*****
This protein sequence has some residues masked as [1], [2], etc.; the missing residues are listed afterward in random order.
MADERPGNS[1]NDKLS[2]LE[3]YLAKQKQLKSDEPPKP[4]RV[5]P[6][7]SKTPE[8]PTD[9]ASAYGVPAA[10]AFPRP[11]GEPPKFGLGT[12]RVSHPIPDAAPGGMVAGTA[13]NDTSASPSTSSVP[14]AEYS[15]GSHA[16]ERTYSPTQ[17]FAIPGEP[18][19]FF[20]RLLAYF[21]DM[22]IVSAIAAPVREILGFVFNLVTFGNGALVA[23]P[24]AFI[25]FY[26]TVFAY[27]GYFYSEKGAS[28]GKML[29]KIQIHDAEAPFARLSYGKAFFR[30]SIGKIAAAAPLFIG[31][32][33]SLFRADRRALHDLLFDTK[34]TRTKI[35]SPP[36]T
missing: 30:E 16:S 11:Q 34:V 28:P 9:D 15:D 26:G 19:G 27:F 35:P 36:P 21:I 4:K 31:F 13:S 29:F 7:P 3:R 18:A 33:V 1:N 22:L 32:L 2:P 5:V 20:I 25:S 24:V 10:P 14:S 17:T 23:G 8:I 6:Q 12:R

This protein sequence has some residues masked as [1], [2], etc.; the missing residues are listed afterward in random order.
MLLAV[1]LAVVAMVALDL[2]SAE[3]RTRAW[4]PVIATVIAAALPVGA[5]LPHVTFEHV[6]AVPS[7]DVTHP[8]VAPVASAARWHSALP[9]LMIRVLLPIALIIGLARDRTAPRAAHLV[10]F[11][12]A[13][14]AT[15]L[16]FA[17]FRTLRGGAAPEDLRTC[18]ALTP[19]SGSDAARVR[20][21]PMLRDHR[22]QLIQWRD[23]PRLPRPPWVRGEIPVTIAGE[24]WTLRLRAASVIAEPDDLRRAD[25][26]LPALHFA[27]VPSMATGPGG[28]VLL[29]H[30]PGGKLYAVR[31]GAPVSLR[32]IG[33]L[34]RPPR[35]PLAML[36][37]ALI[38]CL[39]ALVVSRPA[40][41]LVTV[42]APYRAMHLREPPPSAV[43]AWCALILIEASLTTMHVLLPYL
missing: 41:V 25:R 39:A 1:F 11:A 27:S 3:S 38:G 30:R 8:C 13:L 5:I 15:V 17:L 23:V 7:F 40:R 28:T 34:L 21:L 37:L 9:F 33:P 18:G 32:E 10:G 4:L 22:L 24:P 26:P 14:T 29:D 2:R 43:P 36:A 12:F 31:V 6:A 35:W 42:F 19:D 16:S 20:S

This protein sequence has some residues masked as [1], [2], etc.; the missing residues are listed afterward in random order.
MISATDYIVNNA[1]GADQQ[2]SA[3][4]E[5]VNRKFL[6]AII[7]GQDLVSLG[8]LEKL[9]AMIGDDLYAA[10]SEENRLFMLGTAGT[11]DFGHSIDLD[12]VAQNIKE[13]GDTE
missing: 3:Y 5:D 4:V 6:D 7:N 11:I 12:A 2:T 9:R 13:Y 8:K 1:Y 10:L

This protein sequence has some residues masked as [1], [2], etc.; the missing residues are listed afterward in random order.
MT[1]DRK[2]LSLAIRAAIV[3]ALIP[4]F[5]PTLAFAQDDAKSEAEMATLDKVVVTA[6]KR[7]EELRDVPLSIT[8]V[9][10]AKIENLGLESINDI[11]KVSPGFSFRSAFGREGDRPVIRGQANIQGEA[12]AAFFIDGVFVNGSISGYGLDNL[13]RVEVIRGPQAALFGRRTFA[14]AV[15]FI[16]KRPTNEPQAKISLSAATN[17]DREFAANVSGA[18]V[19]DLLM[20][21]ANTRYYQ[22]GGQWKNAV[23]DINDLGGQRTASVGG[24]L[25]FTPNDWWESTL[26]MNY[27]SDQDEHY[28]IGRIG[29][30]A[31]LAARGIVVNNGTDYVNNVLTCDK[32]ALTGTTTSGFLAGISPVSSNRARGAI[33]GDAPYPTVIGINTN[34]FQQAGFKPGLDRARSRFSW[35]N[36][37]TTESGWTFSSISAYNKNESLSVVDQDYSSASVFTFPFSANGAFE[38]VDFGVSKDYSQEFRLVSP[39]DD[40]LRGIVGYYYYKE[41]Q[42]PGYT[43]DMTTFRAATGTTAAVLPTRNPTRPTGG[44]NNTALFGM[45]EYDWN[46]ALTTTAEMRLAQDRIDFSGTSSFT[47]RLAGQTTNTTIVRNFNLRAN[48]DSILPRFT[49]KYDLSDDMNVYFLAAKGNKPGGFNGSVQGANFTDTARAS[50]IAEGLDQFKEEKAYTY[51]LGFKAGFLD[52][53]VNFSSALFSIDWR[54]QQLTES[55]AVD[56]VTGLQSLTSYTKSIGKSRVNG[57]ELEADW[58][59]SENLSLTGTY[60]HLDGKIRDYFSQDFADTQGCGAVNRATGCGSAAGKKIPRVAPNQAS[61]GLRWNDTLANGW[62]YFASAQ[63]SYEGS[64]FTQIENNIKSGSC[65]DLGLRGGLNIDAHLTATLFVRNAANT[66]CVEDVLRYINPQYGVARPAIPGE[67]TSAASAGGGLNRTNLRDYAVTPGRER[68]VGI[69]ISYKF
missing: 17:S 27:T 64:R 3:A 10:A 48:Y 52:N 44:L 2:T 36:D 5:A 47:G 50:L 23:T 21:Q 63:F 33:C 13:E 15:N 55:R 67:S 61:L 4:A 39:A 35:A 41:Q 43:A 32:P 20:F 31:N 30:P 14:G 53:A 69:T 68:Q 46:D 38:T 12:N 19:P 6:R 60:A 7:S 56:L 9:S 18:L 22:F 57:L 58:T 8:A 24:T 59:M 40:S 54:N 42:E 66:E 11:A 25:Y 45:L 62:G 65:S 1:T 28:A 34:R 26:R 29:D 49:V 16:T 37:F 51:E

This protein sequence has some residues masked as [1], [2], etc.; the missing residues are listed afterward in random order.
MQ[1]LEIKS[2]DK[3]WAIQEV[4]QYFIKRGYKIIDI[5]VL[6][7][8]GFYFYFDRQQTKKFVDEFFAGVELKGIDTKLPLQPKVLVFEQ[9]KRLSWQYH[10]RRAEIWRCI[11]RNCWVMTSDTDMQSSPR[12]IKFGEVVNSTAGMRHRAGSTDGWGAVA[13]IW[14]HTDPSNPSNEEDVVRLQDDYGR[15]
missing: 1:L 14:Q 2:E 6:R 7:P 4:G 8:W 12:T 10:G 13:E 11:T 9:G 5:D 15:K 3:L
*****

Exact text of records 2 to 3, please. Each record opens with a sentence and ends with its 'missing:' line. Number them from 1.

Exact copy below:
This protein sequence has some residues masked as [1], [2], etc.; the missing residues are listed afterward in random order.
MLLAV[1]LAVVAMVALDL[2]SAE[3]RTRAW[4]PVIATVIAAALPVGA[5]LPHVTFEHV[6]AVPS[7]DVTHP[8]VAPVASAARWHSALP[9]LMIRVLLPIALIIGLARDRTAPRAAHLV[10]F[11][12]A[13][14]AT[15]L[16]FA[17]FRTLRGGAAPEDLRTC[18]ALTP[19]SGSDAARVR[20][21]PMLRDHR[22]QLIQWRD[23]PRLPRPPWVRGEIPVTIAGE[24]WTLRLRAASVIAEPDDLRRAD[25][26]LPALHFA[27]VPSMATGPGG[28]VLL[29]H[30]PGGKLYAVR[31]GAPVSLR[32]IG[33]L[34]RPPR[35]PLAML[36][37]ALI[38]CL[39]ALVVSRPA[40][41]LVTV[42]APYRAMHLREPPPSAV[43]AWCALILIEASLTTMHVLLPYL
missing: 41:V 25:R 39:A 1:F 11:A 27:S 3:S 38:G 30:R 8:C 13:L 5:I 15:V 17:L 23:V 7:F 40:R 28:T 34:L 21:L 37:L 9:F 33:P 18:G 32:E 10:G 4:L 22:L 24:P 26:P 14:T 29:D 2:R 43:P 36:A 12:F 31:V 6:A 35:W 42:F 19:D 16:S 20:S

This protein sequence has some residues masked as [1], [2], etc.; the missing residues are listed afterward in random order.
MISATDYIVNNA[1]GADQQ[2]SA[3][4]E[5]VNRKFL[6]AII[7]GQDLVSLG[8]LEKL[9]AMIGDDLYAA[10]SEENRLFMLGTAGT[11]DFGHSIDLD[12]VAQNIKE[13]GDTE
missing: 3:Y 5:D 4:V 6:D 7:N 11:I 12:A 2:T 9:R 13:Y 8:K 1:Y 10:L